• Esmond Kane, CISO Steward Health Care
  • Richard Staynings, Chief Security Strategist, Cylera and Teaching Professor, University of Denver University College
  • Michael Katz, Security Sales Specialist, Infloblox 
  • Moderated by Janette Wilder, Managing Editor, Healthcare Innovation

Panel hosted by Healthcare Innovation as part of the NorthEast Health IT Summit and Cybersecurity Forum.

The cybersecurity of our medical health devices


Left-right: Richard Staynings, Chief Security Strategist, Cylera; Jonathan Bagnall, Ph.D., Cybersecurity Global Market Leader, Philips; Andrew Pearce, Senior Digital Health Strategist, HIMSS Analytics (Moderator)


Healthcare is plainly a target of cyber criminal and offensive nation-state actors. Not a week goes by without at least one hospital or clinic somewhere being targeted by cyber extortionists or thieves. When COVID started to spread outside of China, university health systems, pharmaceutical companies, and biomedical labs were the target of state cyber actors, out to steal research and formulations into treatment programs, new drugs or vaccines.

Since the world partially shut down, hospitals and clinics have been the target of organized crime syndicates, plying their ransomware tools and other forms of extortion against overwhelmed and under-protected healthcare providers. This is as true for providers in Asia Pacific as it is in the Americas or Europe.

Healthcare was forced to pivot very quickly to remote services like telehealth and telemedicine for patient services, while non-clinical staff quickly found themselves working from home or on furlough, as hospitals scrambled to figure out how they were going to pay their bills, without the usual elective surgeries and other revenue-generating activities that forms the basis of a typical independent health provider's business model.

New technologies, in many cases rapidly implemented, without the usual security assessments and testing, exposed a highly distracted industry to risks. Risks that perpetrators quickly took advantage of and used to their advantage.

This is what we are beginning to describe as the 'Attackers Arbitrage'.


Read the Healthcare IT News article for more on this subject.

Watch the linked on-demand video of the subsequent panel discussion between Jonathan Bagnall, Cybersecurity Global Market Leader, with Philips Healthcare; Richard Staynings, Chief Security Strategist with Cylera; and Andrew Pearce, Senior Digital Health Strategist, Analytics, HIMSS

The ‘TRUE’ Cost of a Cyber Attack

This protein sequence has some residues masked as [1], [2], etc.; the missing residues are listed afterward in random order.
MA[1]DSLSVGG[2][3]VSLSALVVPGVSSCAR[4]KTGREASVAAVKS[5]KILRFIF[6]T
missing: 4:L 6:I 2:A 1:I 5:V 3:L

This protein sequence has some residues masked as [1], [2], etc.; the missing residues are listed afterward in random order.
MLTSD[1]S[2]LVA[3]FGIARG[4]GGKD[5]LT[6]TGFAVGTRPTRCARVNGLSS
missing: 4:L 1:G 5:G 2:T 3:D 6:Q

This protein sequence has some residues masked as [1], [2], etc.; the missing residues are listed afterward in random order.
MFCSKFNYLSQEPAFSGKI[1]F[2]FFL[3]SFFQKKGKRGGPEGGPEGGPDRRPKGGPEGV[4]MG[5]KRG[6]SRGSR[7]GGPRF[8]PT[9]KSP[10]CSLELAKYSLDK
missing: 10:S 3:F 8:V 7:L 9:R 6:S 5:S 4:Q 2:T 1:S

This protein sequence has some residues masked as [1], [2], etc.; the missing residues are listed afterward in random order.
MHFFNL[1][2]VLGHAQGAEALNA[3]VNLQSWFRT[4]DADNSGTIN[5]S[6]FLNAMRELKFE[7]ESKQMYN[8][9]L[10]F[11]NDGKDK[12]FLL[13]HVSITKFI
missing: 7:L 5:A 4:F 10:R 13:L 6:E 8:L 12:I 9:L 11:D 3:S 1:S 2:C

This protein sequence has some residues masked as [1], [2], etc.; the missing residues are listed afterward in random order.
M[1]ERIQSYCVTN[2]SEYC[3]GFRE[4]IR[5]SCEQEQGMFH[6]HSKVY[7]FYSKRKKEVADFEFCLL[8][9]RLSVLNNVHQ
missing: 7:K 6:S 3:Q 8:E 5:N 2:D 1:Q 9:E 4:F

It seems that every year the negative impact of a cyber attack reaches dizzying new levels – overlapping regulatory fines, restitution and identity / credit monitoring, punitive damages, and of course incident handling and clean-up costs for fixing what should have been fixed in the first place, had the organization understood the risks and not chosen to ignore them.

But it’s not just as simple as writing off some vast sum of operating profit and having to explain that loss to shareholders or governing boards. Longer term damage to reputation can take years to recover from – if at all. I know of many firms and individuals that will never do business again with an entity that lost their data and caused them so much pain. Do executives and their governing boards even consider the long-term costs of the loss of their reputation?

And what happens when someone dies as a result of a cyber-attack as happened recently at University Hospital Düsseldorf where prosecutors opened a homicide case against the Russian perpetrators of a ransomware scheme? What will be the long-term impact to the university hospital’s funding, to its patient numbers, its standing in the academic and local communities, and how many medical students, doctors and other medical professionals will want to study or work there?

Medical malpractice suits already run to tens of millions of dollars in the US. What is going to be the financial and reputational costs to a healthcare provider when patients expire on the operating table, or while connected to a medical device that is hacked by cyber criminals? Criminals seeking extortion payments or simply trying to expand their foothold on healthcare networks, while inadvertently breaking critical life-sustaining medical devices?

At this point many executives might be accusing me of raising fear uncertainty and doubt or FUD as its also known. But am I? Doesn’t the German woman who died in Düsseldorf when hospital IT systems were attacked with ransomware make this very real? I would wager that the recent German case is not alone and that many other deaths caused by hackers or weak cybersecurity have simply been reported in a different way, conveniently covering up failures in IT and IoT equipment so as to absolve providers from potential legal liability from families and regulators.

Ethical hackers like Barnaby Jack were demonstrating how easy it is to hack a medical device nearly a decade ago. Ever since, security conferences have featured numerous hackathons of medical equipment, and on-stage demonstrations how to hack an infusion pump, XRay machine, or other piece of medical equipment.

Researchers at Ben-Gurion University of the Negev demonstrated last year how easy it was to intercept medical PACS images and change them to add or remove tumors fooling the majority of radiologists and AI software alike. While Cylera last year, discovered an attack vector that can change the content of a medical DICOM image to include malware that can be used to infiltrate the healthcare network, simply by sharing or viewing a PACS image, something that happens thousands of times a day in every hospital.

This is not science fiction or FUD. This stuff is out there in the public domain and working exploits are most definitely in the wild. Another hospital or an entire health system the size of UHS could be attacked tomorrow and rendered unable to treat patients by a cyber attack against vulnerable IT or IoT assets.